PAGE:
Lieutenant General (Retd) S K Sinha in his book, Op Rescue: Military Operations in J & K, 1947-49 has brought out the circumstances when instructions were received at HQ Delhi and East Punjab (DEP) Command. This HQ had been raised after partition and was tasked to control the sub-areas of East Punjab and Delhi as well as the restore ‘law and order’ in Delhi and in the newly created state of East Punjab. General Sinha, who was then a Major, recounts how they had been summoned to the Operations Room at 2200 hours on the evening of 26 October, 1947, when the Army Commander, General Russell tasked them for the ‘rescue’ of Kashmir. He instructed his officers to expeditiously dispatch one Battalion group by air to Srinagar using a combination of Air Force and civil aircraft and one Brigade group by road to Jammu; moves which were required to commence by first light the next day i.e. 27 October. The Battalion for Srinagar was required to be built to a Brigade group before the onset of winters. One term of reference was laid down at the outset; no British or Muslim officer who had opted for Pakistan could accompany the forces. With one stroke, this reduced the availability of officers to lead the expeditionary force. The military imperatives for the task entrusted to Russell are analysed below:
Secure Srinagar Air Head. This was paramount as air was the only means to build up forces in the time frame. It is pertinent to interject that in the absence of information, especially on the security of the airfield, it would have been militarily desirable to have provided a fighter-bomber escort and paratroopers with the first wave to secure the air head. Since this was not done or planned for, it may have been because of their non-availability in the time frame. However, it is worth mentioning, that after the Second World War, the Indian Army was fortunate to have a number of Battalions who were trained for parachuting and it was fortuitous for India that the first wave of Indian troops landed unopposed. Had the landing been opposed, India may not have been able to recapture the valley as the instructions to Colonel Rai were to land only if the airfield was un-held. From Pakistan’s point of view, going by the timing of Op Gulmarg, it was expected that the airfield would be in the hands of the raiders by the 24/25 October. It was the delay in Baramulla that upset their time plan and provided the window to land forces. The futility of the contingency instructions are obvious.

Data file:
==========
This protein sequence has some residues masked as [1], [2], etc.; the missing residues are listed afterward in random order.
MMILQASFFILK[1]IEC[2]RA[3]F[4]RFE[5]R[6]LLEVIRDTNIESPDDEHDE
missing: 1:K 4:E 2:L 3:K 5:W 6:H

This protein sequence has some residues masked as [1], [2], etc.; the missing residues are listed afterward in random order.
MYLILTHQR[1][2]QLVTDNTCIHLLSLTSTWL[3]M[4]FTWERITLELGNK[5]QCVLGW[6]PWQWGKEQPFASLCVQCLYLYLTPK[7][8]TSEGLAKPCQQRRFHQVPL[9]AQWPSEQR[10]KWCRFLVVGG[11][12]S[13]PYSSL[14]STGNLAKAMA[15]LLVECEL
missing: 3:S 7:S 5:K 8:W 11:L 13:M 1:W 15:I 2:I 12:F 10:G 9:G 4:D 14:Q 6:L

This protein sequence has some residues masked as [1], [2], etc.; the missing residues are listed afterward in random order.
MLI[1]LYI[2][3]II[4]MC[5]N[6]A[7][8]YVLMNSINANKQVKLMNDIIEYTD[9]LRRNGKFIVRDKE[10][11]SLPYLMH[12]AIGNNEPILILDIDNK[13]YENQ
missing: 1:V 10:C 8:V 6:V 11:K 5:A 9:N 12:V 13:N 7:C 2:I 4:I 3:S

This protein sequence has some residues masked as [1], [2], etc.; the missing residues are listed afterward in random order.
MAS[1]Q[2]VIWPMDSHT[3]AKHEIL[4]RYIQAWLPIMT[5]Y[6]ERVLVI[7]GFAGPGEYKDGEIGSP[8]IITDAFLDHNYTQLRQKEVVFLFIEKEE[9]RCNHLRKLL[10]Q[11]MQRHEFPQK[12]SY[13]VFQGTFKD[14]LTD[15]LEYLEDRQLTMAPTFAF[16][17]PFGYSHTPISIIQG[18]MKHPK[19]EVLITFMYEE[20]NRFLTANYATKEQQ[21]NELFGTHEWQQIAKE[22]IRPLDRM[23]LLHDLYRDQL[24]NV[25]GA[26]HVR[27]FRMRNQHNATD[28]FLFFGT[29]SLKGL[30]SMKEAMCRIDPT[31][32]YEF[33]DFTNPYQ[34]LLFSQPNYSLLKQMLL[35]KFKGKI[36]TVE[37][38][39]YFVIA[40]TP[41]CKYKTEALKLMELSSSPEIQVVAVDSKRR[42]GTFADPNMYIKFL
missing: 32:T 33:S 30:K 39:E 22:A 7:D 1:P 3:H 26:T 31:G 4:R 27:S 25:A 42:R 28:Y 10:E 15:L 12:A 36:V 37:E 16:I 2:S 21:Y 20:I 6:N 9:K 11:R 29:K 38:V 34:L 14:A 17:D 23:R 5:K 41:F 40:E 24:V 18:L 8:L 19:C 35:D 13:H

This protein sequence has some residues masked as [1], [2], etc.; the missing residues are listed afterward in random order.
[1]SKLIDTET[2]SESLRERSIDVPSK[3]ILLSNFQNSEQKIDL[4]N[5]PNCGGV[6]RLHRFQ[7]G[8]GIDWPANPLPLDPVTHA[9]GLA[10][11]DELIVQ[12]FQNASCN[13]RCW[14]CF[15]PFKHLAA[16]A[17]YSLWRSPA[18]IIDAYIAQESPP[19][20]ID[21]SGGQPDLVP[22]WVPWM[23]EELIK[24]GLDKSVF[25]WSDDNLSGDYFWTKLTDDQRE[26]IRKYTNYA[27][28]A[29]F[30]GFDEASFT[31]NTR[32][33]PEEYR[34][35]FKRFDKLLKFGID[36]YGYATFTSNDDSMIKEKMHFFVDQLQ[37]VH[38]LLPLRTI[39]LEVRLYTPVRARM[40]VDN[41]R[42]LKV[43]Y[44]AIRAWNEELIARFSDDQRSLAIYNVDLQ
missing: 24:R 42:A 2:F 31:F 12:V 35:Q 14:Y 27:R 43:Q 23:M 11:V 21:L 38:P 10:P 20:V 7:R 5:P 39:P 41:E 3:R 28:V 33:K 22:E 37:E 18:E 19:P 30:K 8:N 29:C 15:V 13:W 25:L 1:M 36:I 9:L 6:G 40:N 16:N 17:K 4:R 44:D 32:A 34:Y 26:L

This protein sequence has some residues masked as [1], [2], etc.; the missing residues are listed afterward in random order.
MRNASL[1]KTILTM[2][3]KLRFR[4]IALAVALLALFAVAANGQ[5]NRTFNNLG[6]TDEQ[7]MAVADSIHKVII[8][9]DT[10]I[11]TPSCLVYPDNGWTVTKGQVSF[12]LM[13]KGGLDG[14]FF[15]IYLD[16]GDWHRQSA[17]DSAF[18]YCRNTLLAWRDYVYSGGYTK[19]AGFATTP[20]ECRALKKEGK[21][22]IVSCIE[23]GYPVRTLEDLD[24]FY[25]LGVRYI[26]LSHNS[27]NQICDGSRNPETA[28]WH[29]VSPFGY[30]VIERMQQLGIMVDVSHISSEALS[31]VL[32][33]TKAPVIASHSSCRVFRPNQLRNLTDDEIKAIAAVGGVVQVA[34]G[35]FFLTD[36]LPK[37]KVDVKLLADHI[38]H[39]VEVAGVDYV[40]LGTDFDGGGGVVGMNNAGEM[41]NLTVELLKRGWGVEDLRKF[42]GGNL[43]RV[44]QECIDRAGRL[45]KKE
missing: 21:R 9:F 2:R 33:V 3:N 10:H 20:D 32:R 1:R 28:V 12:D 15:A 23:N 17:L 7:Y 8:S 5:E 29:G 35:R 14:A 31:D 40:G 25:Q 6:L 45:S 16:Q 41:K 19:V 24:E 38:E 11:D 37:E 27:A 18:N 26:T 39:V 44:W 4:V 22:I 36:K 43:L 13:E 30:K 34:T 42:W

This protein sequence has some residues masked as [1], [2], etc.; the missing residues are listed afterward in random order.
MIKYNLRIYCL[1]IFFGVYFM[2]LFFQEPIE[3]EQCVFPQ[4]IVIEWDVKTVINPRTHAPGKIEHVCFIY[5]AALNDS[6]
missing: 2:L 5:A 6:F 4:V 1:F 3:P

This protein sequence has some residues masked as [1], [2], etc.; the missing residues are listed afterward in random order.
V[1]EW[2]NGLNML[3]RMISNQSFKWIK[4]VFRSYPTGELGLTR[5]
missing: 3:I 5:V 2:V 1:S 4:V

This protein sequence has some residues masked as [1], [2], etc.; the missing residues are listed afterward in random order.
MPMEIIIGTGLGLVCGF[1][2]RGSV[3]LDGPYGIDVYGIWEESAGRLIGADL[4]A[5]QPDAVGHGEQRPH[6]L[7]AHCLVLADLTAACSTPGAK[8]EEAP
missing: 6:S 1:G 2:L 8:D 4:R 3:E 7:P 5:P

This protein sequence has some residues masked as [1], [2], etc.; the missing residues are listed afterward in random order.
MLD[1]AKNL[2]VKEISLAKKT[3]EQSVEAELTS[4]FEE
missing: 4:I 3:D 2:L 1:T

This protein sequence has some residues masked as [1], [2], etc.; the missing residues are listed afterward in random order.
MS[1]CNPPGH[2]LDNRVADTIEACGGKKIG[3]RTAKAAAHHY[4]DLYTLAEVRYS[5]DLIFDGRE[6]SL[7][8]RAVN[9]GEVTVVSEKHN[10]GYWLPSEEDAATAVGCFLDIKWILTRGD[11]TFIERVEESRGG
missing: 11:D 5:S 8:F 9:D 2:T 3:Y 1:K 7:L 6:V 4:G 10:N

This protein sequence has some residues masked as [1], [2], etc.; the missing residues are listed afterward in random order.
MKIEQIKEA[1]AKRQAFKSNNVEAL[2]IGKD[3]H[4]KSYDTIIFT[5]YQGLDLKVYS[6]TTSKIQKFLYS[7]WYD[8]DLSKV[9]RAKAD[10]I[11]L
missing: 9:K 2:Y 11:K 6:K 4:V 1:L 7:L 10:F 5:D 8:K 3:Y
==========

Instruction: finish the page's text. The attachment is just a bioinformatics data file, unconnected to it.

Securing of the Banihal Pass. This was a concurrent priority, as the pass provided the only possible road link to the valley. Again, it was fortuitous for India that Pakistan could not/did not block this strategic pass. India also erred in this regard and it was only later that a company of 3 RAJPUT (PARA) was sent there when reports of a threat building up were received.
Kashmir has acceded to the Indian Union and Sheikh Abdullah has been invited to form a popular Government.
Aggressive employment of Air. Interdicting the tribals at Kohala or Domel and delaying their move to Srinagar should have emerged as the first priority. However, for inexplicable reasons, such strikes were not undertaken.
Independent India’s First Expeditionary Military Deployment
The honour of the first unit going into combat on behalf of Independent India was bestowed on 1 SIKH, whose Commanding Officer (CO), Lieutenant Colonel Ranjit Rai had taken over the unit recently and fortuitously, the Battalion had been conducting internal security duties in Gurgaon. HQ 161 Infantry Brigade, commanded by Brigadier J C Katoch who had moved for internal security tasks from Ranchi was available as the formation for controlling operations in the valley; while the second formation selected for the Jammu sector was 50 Parachute (Para) Brigade under Brigadier Paranjape. It may be pertinent to point out that as a result of their internal security role, 1 SIKH was not carrying heavy weapons, which had to be hastily found for them.